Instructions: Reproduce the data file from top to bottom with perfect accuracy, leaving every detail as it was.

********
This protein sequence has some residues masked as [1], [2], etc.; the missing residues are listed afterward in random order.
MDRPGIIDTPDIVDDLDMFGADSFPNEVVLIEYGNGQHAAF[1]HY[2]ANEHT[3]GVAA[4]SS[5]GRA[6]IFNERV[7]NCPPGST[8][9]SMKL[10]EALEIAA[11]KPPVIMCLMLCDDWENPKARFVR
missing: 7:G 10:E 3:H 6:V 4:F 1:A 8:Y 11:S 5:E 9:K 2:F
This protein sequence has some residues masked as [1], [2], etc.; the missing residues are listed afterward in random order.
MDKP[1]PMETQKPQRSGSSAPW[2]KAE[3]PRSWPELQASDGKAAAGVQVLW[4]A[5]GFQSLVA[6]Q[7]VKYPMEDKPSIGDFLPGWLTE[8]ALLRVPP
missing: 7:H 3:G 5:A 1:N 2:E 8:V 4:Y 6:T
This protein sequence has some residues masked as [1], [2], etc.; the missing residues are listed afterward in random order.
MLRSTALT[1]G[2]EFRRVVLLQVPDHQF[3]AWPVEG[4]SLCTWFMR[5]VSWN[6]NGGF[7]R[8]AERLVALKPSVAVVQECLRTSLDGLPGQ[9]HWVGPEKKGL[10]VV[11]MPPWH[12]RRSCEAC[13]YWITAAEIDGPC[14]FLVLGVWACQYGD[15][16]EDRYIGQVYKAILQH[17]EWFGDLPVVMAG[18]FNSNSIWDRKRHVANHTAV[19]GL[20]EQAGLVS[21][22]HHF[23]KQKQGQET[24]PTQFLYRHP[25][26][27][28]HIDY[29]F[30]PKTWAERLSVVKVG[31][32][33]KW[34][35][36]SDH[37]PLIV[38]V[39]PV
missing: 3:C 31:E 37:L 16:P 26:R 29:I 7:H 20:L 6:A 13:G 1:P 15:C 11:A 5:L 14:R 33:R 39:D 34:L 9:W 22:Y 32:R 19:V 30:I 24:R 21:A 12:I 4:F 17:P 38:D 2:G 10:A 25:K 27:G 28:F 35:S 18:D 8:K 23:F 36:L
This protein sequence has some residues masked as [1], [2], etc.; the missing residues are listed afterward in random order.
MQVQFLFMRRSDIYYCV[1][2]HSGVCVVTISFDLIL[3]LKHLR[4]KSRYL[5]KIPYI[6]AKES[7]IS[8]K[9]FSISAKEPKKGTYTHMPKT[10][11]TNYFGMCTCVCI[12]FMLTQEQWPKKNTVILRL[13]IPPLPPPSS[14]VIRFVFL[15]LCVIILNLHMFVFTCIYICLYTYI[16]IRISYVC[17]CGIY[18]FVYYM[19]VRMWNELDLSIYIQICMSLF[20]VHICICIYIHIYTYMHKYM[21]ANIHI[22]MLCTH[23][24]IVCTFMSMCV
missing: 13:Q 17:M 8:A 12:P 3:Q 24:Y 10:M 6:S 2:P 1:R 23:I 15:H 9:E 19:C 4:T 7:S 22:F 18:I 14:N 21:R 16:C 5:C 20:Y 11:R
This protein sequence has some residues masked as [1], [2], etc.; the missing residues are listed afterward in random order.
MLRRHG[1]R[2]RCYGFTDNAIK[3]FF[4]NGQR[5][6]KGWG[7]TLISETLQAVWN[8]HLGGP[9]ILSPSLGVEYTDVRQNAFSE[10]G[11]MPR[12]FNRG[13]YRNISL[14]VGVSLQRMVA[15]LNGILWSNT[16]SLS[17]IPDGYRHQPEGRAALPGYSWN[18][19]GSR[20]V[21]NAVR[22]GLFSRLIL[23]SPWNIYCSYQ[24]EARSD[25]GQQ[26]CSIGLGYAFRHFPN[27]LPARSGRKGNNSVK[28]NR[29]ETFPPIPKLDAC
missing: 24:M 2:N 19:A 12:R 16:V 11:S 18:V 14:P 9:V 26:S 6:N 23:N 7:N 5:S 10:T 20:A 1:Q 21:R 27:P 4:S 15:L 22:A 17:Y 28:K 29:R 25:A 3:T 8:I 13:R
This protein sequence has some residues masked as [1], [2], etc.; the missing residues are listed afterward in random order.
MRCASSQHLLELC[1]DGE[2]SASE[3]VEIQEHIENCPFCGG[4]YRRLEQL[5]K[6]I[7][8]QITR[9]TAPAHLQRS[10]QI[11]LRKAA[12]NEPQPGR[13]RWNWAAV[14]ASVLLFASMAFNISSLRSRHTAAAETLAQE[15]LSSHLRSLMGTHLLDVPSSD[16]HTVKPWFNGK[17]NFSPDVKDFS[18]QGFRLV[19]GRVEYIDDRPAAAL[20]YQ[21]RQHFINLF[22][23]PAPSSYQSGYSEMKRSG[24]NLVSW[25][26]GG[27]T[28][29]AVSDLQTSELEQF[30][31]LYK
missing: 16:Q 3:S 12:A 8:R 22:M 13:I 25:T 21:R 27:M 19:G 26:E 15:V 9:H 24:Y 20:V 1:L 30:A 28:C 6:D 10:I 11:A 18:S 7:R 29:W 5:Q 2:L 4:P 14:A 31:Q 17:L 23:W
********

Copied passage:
This protein sequence has some residues masked as [1], [2], etc.; the missing residues are listed afterward in random order.
MDRPGIIDTPDIVDDLDMFGADSFPNEVVLIEYGNGQHAAF[1]HY[2]ANEHT[3]GVAA[4]SS[5]GRA[6]IFNERV[7]NCPPGST[8][9]SMKL[10]EALEIAA[11]KPPVIMCLMLCDDWENPKARFVR
missing: 7:G 10:E 3:H 6:V 4:F 1:A 8:Y 11:S 5:E 9:K 2:F
This protein sequence has some residues masked as [1], [2], etc.; the missing residues are listed afterward in random order.
MDKP[1]PMETQKPQRSGSSAPW[2]KAE[3]PRSWPELQASDGKAAAGVQVLW[4]A[5]GFQSLVA[6]Q[7]VKYPMEDKPSIGDFLPGWLTE[8]ALLRVPP
missing: 7:H 3:G 5:A 1:N 2:E 8:V 4:Y 6:T
This protein sequence has some residues masked as [1], [2], etc.; the missing residues are listed afterward in random order.
MLRSTALT[1]G[2]EFRRVVLLQVPDHQF[3]AWPVEG[4]SLCTWFMR[5]VSWN[6]NGGF[7]R[8]AERLVALKPSVAVVQECLRTSLDGLPGQ[9]HWVGPEKKGL[10]VV[11]MPPWH[12]RRSCEAC[13]YWITAAEIDGPC[14]FLVLGVWACQYGD[15][16]EDRYIGQVYKAILQH[17]EWFGDLPVVMAG[18]FNSNSIWDRKRHVANHTAV[19]GL[20]EQAGLVS[21][22]HHF[23]KQKQGQET[24]PTQFLYRHP[25][26][27][28]HIDY[29]F[30]PKTWAERLSVVKVG[31][32][33]KW[34][35][36]SDH[37]PLIV[38]V[39]PV
missing: 3:C 31:E 37:L 16:P 26:R 29:I 7:H 20:L 6:A 13:G 1:P 15:C 11:A 5:L 14:R 33:R 39:D 34:L 9:W 22:Y 32:R 19:V 30:I 24:R 21:A 12:I 4:F 17:P 38:D 2:G 10:A 25:K 27:G 28:F 35:S 18:D 8:K 23:F 36:L
This protein sequence has some residues masked as [1], [2], etc.; the missing residues are listed afterward in random order.
MQVQFLFMRRSDIYYCV[1][2]HSGVCVVTISFDLIL[3]LKHLR[4]KSRYL[5]KIPYI[6]AKES[7]IS[8]K[9]FSISAKEPKKGTYTHMPKT[10][11]TNYFGMCTCVCI[12]FMLTQEQWPKKNTVILRL[13]IPPLPPPSS[14]VIRFVFL[15]LCVIILNLHMFVFTCIYICLYTYI[16]IRISYVC[17]CGIY[18]FVYYM[19]VRMWNELDLSIYIQICMSLF[20]VHICICIYIHIYTYMHKYM[21]ANIHI[22]MLCTH[23][24]IVCTFMSMCV
missing: 13:Q 17:M 8:A 12:P 3:Q 24:Y 10:M 6:S 2:P 1:R 23:I 15:H 9:E 19:C 4:T 7:S 22:F 18:I 14:N 21:R 16:C 5:C 20:Y 11:R
This protein sequence has some residues masked as [1], [2], etc.; the missing residues are listed afterward in random order.
MLRRHG[1]R[2]RCYGFTDNAIK[3]FF[4]NGQR[5][6]KGWG[7]TLISETLQAVWN[8]HLGGP[9]ILSPSLGVEYTDVRQNAFSE[10]G[11]MPR[12]FNRG[13]YRNISL[14]VGVSLQRMVA[15]LNGILWSNT[16]SLS[17]IPDGYRHQPEGRAALPGYSWN[18][19]GSR[20]V[21]NAVR[22]GLFSRLIL[23]SPWNIYCSYQ[24]EARSD[25]GQQ[26]CSIGLGYAFRHFPN[27]LPARSGRKGNNSVK[28]NR[29]ETFPPIPKLDAC
missing: 24:M 2:N 19:A 12:R 16:V 11:S 18:V 14:P 9:V 26:S 6:N 23:N 7:N 5:S 10:T 20:A 1:Q 21:R 27:P 4:S 15:L 22:A 17:Y 28:K 29:R 25:A 3:T 8:I 13:R
This protein sequence has some residues masked as [1], [2], etc.; the missing residues are listed afterward in random order.
MRCASSQHLLELC[1]DGE[2]SASE[3]VEIQEHIENCPFCGG[4]YRRLEQL[5]K[6]I[7][8]QITR[9]TAPAHLQRS[10]QI[11]LRKAA[12]NEPQPGR[13]RWNWAAV[14]ASVLLFASMAFNISSLRSRHTAAAETLAQE[15]LSSHLRSLMGTHLLDVPSSD[16]HTVKPWFNGK[17]NFSPDVKDFS[18]QGFRLV[19]GRVEYIDDRPAAAL[20]YQ[21]RQHFINLF[22][23]PAPSSYQSGYSEMKRSG[24]NLVSW[25][26]GG[27]T[28][29]AVSDLQTSELEQF[30][31]LYK
missing: 16:Q 3:S 12:A 8:R 22:M 13:I 25:T 21:R 27:M 19:G 26:E 15:V 9:H 24:Y 20:V 1:L 30:A 28:C 6:D 10:I 11:A 18:S 7:R 29:W 5:Q 2:L 4:P 14:A 31:Q 17:L 23:W